I have not done a lot of writing over the last few weeks. Recently the looming spectre of computer games has sunk its claws into my being and has stubbornly refused to let go. I’ve whiled away hour after hour amidst stealthy cyber-punk infiltration and corporate espionage; I’ve lost whole afternoons to pixelated mining; I’ve lost days to simulated space violence. I don’t regret any of this, I don’t feel too guilty about it. It was jolly good fun. But a man has obligations, a man has his patterns. This post is being hastily knocked together in the scant few moments I have before bed, with a hastily prepared dinner cooking in the oven. So in lieu of anything else to say I have delved into a back catalogue of wordascopes which are yet to see the light of day.
The piece in question was the result of a long session of simulated space violence (or as it is commercially known: Mass Effect 3.) Every time I closed my eyes I could still see the hordes of enemies I had lain waste to etched on the inside of my eyelids and burnt into my retina. This in turn spawned the first line. It originally started out as a very short story, a quick collection of descriptions and events before somehow drifting into becoming something a bit more like a poem. As I’ve said in previous posts: I’m not exactly the biggest fan of poetry. Poetry is weird and strange in the ways that normal writing is not. It confuses me and I’m not really very good at it. All the same, here it is I hope you enjoy it.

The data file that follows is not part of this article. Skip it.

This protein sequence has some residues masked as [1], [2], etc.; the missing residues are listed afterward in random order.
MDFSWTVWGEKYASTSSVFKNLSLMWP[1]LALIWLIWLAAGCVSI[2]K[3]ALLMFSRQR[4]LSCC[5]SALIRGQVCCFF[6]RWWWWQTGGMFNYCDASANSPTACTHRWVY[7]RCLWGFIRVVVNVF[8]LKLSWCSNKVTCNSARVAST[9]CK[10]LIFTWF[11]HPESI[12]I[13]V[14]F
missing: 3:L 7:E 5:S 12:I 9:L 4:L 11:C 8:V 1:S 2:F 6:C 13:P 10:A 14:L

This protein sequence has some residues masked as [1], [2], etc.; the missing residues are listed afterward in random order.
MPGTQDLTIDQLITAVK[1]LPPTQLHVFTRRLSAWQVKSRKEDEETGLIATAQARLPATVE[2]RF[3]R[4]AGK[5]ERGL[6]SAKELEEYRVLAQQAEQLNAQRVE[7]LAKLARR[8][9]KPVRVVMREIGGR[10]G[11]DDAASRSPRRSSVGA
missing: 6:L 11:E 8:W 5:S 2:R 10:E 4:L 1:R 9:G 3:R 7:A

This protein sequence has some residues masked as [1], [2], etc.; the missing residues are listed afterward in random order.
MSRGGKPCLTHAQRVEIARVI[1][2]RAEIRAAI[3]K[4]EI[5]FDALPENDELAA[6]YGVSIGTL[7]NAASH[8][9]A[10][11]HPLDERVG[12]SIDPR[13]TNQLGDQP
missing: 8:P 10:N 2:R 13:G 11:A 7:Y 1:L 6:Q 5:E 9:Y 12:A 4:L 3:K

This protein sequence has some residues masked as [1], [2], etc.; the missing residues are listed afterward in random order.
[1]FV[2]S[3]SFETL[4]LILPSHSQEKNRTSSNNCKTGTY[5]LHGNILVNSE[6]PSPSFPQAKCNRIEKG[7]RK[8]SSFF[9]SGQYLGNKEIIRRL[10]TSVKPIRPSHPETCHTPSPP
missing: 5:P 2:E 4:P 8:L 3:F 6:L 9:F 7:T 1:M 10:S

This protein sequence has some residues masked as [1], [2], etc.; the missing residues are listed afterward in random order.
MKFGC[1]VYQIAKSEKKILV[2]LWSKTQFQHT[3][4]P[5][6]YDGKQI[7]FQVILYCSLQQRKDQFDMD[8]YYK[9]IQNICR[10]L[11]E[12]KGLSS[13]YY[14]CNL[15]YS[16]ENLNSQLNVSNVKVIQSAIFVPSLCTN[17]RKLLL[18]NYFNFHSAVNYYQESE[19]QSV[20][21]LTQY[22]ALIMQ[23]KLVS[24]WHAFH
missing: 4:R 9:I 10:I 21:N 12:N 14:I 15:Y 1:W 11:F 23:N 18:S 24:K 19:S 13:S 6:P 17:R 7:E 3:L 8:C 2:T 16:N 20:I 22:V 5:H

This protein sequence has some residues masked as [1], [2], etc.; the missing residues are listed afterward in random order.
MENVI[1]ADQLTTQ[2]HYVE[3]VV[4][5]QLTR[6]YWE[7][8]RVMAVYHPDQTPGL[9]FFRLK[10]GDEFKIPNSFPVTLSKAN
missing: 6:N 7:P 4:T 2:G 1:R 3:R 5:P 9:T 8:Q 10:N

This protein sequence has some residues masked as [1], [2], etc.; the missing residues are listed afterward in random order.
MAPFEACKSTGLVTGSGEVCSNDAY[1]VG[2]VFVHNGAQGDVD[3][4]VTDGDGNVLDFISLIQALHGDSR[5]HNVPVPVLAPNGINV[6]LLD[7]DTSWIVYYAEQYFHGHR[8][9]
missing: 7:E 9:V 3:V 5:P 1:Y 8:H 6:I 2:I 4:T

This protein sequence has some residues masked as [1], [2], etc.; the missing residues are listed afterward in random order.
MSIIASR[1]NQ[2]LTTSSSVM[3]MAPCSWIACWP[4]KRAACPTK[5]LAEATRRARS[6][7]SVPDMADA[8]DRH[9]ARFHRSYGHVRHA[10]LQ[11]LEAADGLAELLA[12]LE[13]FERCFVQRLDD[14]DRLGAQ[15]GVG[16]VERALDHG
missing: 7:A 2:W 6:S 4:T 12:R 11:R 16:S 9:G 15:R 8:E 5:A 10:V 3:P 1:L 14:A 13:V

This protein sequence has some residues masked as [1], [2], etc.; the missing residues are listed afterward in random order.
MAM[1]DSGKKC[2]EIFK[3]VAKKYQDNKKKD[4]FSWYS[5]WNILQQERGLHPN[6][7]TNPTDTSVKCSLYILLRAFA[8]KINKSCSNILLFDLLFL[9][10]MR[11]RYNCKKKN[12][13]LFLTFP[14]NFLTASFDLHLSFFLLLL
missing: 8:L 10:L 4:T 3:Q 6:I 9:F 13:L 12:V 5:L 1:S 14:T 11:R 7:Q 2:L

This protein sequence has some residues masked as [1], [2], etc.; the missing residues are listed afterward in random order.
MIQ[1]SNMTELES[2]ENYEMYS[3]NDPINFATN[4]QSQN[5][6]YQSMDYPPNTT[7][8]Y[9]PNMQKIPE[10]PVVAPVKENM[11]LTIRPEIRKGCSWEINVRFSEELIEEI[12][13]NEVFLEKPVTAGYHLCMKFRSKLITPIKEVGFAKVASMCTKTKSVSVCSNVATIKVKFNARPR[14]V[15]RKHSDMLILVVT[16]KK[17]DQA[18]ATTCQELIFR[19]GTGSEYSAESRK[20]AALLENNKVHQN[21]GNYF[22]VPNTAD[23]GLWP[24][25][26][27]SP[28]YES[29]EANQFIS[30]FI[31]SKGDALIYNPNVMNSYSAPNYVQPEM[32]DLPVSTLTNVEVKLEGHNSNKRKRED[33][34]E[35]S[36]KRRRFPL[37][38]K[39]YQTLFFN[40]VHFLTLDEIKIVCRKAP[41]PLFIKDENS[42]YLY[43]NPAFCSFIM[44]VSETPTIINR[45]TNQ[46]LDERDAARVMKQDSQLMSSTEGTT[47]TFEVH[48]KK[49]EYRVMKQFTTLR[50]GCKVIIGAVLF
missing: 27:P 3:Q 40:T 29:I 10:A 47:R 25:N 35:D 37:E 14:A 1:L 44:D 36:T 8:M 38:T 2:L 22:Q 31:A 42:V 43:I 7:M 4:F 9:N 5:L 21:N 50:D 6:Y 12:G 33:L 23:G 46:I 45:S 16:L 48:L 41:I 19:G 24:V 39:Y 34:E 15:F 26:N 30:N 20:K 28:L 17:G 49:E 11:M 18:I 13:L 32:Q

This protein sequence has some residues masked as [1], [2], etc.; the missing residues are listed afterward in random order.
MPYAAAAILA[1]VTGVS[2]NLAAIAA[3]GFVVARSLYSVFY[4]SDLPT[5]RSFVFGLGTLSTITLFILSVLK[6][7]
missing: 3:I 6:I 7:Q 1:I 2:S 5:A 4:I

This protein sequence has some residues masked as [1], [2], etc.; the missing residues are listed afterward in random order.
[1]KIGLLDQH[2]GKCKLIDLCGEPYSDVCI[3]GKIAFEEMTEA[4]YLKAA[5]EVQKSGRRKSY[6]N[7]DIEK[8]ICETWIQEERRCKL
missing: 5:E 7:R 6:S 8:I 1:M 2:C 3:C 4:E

When I close my eyes all I see is the shimmer of a hunter’s infiltration field.
It took out half of my squad before we even knew it was on us.
A blazing hail of ice blue plasma and they were rendered into charred meat.
I’d stopped to tie an errant boot-lace,
It was the only reason I didn’t die,
The plasma sailed clear over my head while it butchered those around me.
Leaving me to stand upright in a shower of gore and steaming offal.
The stars shine now,
Lonely in the sky.
They don’t need me to see them to shine.
The bell tower tolls the midnight hour.
It doesn’t need me to hear it to ring out.
Just like you don’t need to see the hunter for it to kill you stone dead.
There is a supernatural brutality about the way they do their work.
A furious uncoiling of compressed murder.
But you never see them,
They are like the wind,
Only the things they touch leave any mark as to their passing,
Any hint that they were even there.
A single baleful, red eye looming out the fog
A flash of silvered fish scales in a sea of leaves
I killed it
I dropped a building on its head
At least I think I killed it…
I hope it’s dead…